Ideas and What To Do With Them

Tomato Juice in a glas, decorated with tomato ...

Tomato Juice in a glass, decorated with tomato slice and sprig (Photo credit: Wikipedia)

This is my weekly column–now you will know what I was busy doing on Saturday. There is some local lore here–Richard Scarsbrook is from Toronto now; the Workshop was held in my hometown of Kingsville;  Coopers Hawk is a Winery just a few miles away; the Mettawas is a local restaurant in our refurbished train station, and Merli’s is a quaint eatery just down the street from the library:

            A gathering of like-minded people met last Saturday to form a community for a day. A community we all recognized—creative people assembled to learn something new, to gain inspiration, and to add to our body of knowledge. We attended a Short Story Writing Workshop led by a local boy “made good” author Richard Scarsbrook, originally from Olinda. He opened the workshop with these words: “I want you to walk away with two things today: ideas, and what to do with them.”

            Before the workshop I wrote a few articles about it for the paper, and described Richard as dynamic—but only because I had gleaned the information second-hand. On Saturday I experienced the truth of the word dynamic: energetic, active, lively, vibrant, and full of life. All those words described our leader for the day, who took his cue from us in how he structured the workshop. He had a handout that he used for part of the day, but abandoned it somewhat in the afternoon after hearing what we wanted to concentrate on.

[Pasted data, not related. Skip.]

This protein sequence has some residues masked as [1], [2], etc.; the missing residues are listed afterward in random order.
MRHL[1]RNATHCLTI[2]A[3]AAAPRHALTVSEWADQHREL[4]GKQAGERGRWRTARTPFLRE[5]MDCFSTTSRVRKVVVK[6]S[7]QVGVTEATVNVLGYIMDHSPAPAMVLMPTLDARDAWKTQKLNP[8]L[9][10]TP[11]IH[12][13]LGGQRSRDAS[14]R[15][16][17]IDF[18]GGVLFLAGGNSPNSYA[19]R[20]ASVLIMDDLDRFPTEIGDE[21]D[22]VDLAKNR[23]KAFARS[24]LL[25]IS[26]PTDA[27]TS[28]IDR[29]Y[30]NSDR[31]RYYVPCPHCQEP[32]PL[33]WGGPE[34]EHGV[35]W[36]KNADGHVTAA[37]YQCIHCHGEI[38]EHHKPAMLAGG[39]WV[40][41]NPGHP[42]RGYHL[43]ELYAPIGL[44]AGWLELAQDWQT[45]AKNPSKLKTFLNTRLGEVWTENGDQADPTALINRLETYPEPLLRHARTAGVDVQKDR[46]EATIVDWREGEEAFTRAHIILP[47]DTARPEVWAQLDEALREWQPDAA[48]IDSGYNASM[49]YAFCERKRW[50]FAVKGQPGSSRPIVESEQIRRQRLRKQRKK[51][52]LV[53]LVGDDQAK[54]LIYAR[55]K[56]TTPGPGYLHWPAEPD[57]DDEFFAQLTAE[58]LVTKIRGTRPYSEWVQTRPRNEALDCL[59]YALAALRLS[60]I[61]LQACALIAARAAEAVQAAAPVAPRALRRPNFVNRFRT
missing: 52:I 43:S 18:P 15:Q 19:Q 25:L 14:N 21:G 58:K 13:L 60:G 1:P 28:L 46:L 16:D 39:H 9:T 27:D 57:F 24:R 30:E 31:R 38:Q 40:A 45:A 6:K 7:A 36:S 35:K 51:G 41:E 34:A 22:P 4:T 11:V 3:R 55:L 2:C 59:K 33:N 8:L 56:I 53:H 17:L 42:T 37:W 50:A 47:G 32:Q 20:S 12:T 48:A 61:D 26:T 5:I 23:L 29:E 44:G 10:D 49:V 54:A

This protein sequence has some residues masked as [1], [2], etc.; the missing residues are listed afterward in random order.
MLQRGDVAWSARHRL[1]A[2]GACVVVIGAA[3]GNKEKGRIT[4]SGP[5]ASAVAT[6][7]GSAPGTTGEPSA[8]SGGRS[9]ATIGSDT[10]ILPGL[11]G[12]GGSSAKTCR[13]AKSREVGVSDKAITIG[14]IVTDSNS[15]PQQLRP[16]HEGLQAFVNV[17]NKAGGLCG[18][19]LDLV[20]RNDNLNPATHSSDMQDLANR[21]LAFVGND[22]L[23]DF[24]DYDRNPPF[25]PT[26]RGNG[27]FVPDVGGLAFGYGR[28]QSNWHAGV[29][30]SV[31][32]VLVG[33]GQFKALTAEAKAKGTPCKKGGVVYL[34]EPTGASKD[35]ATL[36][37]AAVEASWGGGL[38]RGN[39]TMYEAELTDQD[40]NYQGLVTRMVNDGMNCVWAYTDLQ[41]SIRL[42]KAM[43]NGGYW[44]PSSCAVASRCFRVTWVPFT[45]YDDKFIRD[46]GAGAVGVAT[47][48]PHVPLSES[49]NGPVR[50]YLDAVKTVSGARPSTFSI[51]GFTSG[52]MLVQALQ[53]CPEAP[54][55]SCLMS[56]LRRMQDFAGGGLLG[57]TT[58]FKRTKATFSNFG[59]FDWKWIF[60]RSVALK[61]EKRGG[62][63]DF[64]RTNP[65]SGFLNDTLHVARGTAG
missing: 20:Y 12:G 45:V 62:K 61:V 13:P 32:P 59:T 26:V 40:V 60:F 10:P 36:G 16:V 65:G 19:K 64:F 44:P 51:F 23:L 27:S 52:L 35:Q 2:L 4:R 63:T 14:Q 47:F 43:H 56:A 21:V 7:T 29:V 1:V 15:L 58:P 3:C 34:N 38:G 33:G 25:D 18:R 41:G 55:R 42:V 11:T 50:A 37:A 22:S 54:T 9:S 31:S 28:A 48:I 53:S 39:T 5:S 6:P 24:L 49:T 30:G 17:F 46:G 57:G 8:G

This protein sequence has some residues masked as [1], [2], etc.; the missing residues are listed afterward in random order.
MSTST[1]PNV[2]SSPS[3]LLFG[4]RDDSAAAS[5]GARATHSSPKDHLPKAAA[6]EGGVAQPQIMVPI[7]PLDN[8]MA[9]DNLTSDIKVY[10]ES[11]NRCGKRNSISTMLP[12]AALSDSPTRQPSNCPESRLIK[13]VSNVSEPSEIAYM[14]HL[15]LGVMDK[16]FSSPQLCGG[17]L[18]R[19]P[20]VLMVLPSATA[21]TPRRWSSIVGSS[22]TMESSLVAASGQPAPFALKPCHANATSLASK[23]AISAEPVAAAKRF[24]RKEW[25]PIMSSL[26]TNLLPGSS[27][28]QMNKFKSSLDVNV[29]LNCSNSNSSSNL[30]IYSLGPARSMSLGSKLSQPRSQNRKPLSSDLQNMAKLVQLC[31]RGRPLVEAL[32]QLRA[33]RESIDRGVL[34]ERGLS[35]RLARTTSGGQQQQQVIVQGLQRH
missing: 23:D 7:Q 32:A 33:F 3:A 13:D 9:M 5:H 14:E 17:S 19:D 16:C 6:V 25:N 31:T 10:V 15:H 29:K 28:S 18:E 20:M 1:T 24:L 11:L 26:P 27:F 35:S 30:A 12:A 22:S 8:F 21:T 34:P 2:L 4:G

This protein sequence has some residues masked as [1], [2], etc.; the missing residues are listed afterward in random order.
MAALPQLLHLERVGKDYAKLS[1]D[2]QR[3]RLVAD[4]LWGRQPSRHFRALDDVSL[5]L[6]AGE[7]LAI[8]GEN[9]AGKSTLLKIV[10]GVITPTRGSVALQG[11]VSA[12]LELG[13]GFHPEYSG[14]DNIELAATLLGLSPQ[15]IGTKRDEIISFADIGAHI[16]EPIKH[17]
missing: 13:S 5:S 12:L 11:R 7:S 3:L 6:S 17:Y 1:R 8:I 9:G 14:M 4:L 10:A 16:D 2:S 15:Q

The venue was provided by the Essex County Library Board. We used the activity room in the beautiful Kingsville Library as our “classroom”. Organized by volunteers for “Wine, Writers and Words”—it was in this volunteer’s eyes an unmitigated success. Personally I loved every minute of it—from the workshop itself to the lunch at the Mettawas Restaurant, a wine tasting put on by the affable and knowledgeable owner of Coopers Hawk Vineyard, Tom O’ Brien to an open mike session followed by the fellowship at Merli’s just down the street. It was a full day of my favourite things: writing, reading, eating, conversation, and a little wine.

            Admittedly, I have been writing this column for years so I must try and come  up with new ideas on a weekly basis—but a workshop of this sort really helps the creative juices run afresh. One of the exercises Richard provided us with was the prompts provided by  six words that he said were guaranteed to get us writing. And right he was. Apparently the words he chose are psychologically proven to get our minds in gear and our fingers working. I was surprised how each of the words brought up strong memories. The first word was childhood, which evoked in me a memory that has obviously been lurking in the background for a long time. The subject is kind of quirky, the memory not life changing, yet there it was. I will give you a taste of what the word evoked during the workshop:

            “The whole family was invited. Grandparents. Aunts and uncles. Cousins. And of course mom and dad and my brothers and sister. Even Tippy, our dog, was excited.

            We had set up the dining room table in the living room. It was joined by sundry and other tables to make it long enough to seat twenty-two people.